Speaker 2 (00:22:07) - The only reason they do is because they have to solve a problem. And so you have to understand the onboarding point. What are the goals? What are you trying to solve with this? And if you remain completely focused on that, and that will change through and through as the customer remains with you because you'll solve one problem and then you can identify other problems and solve for them. So it's just, that's how you kind of retain and grow those accounts. So I quite like the gym analogy you brought up there. 

Speaker 1 (00:22:37) - Well, what's funny is I like what you just said, which is like, number one, goals or account success planning is paramount for a variety of reasons. Number one, it's just that expectation setting from the get-go. Number two, I'm not trying to sound like Jordan Belfort style here, but it's establishing control and it's establishing expertise in a this is why we are the right partner. This is why you're paying. This is the value that we're gonna provide. 

Speaker 1 (00:23:05) - The second part is this though, is like in that success planning or in that goal setting, and me and you do this with some of the work that we've been doing with CXC and Ascendr with some of our clients right now, like it's really, really hard when you are in the daily fire and the daily battle and the daily rigmarole as a leader, as a customer focused business leader, to sometimes just be able to pull off and not be so deep into the weeds that you're almost, your vision's almost blurred. Your vision's almost clouded. 

Speaker 1 (00:23:34) - You're dealing with all the different noise and the signals and all the bicker and you're dealing with all these competing goals and competing efforts. And oftentimes, it's like having an outside partner that can actually, number one, you understand the goals that you have. Number two, you start to break down what you are or you aren't doing to achieve set goals. Let's keep going with the gym because it is a good one. Look, you came in here for cardio. You haven't touched a treadmill in 30 days. What's up, big boy? That's one thought. 

Speaker 1 (00:23:58) - Number three, you came in to bulk up. I haven't seen you on a bench press and I haven't seen you throwing any weights around the room at all in a month. So going back to our onboarding, our customer onboarding stuff, the minute you can get a good understanding of the goals, then you start to just track and maintain and provide additional support to the activities that will achieve those goals. Now, the minute that you start to kind of find that groove around where...

Speaker 1 (00:24:22) - There's a relationship, there's trust, right? There's gotta, you gotta have trust. And this is hard, this is why onboarding again is so key. So many customers get all the way to the, they get all the way to the point of onboarding and then it's just like a letdown, right? 

Speaker 3 (00:24:38) - It's just almost like a letdown.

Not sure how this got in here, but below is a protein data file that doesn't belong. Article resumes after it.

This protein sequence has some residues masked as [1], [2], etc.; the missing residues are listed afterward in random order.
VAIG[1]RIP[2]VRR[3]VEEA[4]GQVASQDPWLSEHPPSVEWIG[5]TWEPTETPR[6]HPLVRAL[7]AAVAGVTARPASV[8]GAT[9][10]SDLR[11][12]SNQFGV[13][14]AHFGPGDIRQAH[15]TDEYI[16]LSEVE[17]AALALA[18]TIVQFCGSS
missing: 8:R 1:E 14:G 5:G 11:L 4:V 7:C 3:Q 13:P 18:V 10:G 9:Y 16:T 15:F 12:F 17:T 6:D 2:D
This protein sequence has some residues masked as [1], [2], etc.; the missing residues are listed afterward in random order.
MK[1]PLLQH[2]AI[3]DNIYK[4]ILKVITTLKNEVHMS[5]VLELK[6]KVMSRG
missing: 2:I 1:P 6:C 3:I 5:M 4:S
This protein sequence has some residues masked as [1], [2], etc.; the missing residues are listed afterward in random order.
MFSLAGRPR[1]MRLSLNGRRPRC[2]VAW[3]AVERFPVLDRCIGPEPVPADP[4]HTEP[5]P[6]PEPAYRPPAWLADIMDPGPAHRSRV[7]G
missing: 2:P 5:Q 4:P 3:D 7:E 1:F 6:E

Speaker 1 (00:24:38) - And then, and then the last part is this, and me and you have done this, we've been talking about this stuff for, it feels like years, but like, onboarding is also like the last, it's funny, CROs completely, they get pissed off when I say this. Onboarding is not supposed to be the last point of qualification. That shit's supposed to be done way up the funnel, man. But I'm sorry, that's you all damn day, forget about it. 

Speaker 1 (00:25:01) - And what we see all the time, because we work with all these different operative and all these different CXCS and support leaders, onboarding is almost treated, sorry, not all the time, but half and half, it's almost like half the time, it's like, okay, now let's fully qualify them. It's like, whoa, whoa, whoa, what are you talking about? That ain't the point for this. And then, and then the other thing is you miss the opportunity to, I know it's generic, but like, ignite the magic. 

Speaker 1 (00:25:22) - Like in onboarding, awesome onboarding, every one of us has gone through an experience where we've had a dope onboarding experience, where it's just like, number one, you are, there is a milestone moment of a passing of the hands. You're going to go from the salesperson that brought you all the way from the point of interest to the point of conversion. So you're passing the baton to whomever your success or your operative or your support team are. So that in and of itself is a milestone moment. Then there's the new relationship being built. 

Speaker 1 (00:25:46) - And by the way, SaaS companies are terrible at this. I hate to say it. Even the biggest ones in the world, like I, I won't name names, but like, even with some of the world's leading technology that we work with every day and touch every day, dude, I've had double digits of reps in the four years that I've been building CX Chronicles. That's pretty wild. I know that they're big. I know people get different roles and they move around an organization, they move on. I totally understand, but come on, that's crazy. 

Speaker 1 (00:26:11) - But like, my point is, is like the ownership, account ownership is a critical part of onboarding or being able to set the expectation for what that even looks like in your customer or in portfolio space. Meaning like, if you already know that you've got reps that are only sitting in onboarding roles for six months because you got to go through onboarding before you can like achieve like an account management role or an account executive role. 

Speaker 2 (00:26:35) - Yeah, or it's customer success.